In this week’s New Yorker

November 11, 2012


Aside from Adrian Tomine’s spiritually if not literally accurate depiction of Election Day in Sandy-smashed New York City (above), I was taken by three major features:

* Wendell Steavenson’s “Letter from Cairo,” detailing the disturbing backlash against women in post-Mubarak Egypt and the inspiring courage of the young women unwilling to shut up and stay home;

* Judith Thurman’s entertaining profile of Betty Halbreich, the crusty, truthtelling 85-year-old personal shopper at Bergdorf Goodman; and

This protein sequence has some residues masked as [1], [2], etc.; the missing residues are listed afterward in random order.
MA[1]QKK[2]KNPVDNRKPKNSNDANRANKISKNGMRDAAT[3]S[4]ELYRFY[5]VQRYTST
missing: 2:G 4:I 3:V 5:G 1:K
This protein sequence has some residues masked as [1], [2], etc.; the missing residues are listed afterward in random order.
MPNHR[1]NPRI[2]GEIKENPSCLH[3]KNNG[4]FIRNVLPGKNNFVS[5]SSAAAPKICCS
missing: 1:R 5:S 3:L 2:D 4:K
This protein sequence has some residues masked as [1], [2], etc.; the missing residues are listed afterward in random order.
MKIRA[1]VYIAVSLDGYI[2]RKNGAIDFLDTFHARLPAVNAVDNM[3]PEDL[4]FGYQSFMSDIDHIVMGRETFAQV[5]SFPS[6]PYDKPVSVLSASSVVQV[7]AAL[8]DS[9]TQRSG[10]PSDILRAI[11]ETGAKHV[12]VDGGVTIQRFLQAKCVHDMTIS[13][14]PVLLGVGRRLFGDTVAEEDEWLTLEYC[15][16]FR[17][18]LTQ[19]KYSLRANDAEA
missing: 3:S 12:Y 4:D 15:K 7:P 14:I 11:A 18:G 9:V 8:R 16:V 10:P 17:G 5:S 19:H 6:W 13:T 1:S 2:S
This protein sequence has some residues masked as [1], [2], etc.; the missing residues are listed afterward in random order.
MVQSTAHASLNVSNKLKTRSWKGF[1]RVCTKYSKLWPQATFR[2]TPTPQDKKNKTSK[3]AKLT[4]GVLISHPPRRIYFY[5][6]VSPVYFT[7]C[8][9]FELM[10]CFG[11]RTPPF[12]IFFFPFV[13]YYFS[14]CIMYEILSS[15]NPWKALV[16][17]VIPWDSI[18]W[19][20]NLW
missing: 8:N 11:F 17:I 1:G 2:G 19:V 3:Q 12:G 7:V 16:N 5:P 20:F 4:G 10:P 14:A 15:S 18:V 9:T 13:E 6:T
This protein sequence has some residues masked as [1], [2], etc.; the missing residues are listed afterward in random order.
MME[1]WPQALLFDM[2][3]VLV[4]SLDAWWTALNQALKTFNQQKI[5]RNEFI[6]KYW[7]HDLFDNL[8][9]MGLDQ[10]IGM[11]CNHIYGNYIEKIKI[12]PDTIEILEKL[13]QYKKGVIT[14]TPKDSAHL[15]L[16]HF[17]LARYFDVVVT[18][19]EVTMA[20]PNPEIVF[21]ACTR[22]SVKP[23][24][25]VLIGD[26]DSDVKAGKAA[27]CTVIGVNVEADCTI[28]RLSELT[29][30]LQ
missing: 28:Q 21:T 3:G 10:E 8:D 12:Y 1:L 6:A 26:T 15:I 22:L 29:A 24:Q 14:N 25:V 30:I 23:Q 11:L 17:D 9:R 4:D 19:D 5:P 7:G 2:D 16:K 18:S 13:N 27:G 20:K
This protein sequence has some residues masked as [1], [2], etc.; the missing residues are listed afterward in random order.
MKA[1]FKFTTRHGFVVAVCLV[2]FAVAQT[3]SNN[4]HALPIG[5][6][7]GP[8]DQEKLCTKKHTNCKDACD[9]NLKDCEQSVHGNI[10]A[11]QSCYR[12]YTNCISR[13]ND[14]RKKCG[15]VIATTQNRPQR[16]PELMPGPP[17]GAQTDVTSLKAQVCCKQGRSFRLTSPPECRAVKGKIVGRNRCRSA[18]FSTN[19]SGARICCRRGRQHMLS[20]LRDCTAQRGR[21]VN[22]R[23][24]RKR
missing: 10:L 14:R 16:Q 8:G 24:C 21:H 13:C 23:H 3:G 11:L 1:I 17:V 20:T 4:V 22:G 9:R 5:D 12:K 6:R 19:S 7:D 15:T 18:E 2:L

*Alex Ross’s “Love on the March,” an intimately personal essay about several books on the history of the gay rights movement, most notably David Halperin’s How to Be Gay: Male Homosexuality and Initiation. Sample passage: “As Halperin puts it, ‘every identity is a role or an act.’ it’s just that straight-male performance is granted instant authenticity. Super Bowl Sunday, seen from a certain angle, is a pageant as intricate and contrived as the annual invasion of the drag queens on Fire Island.”

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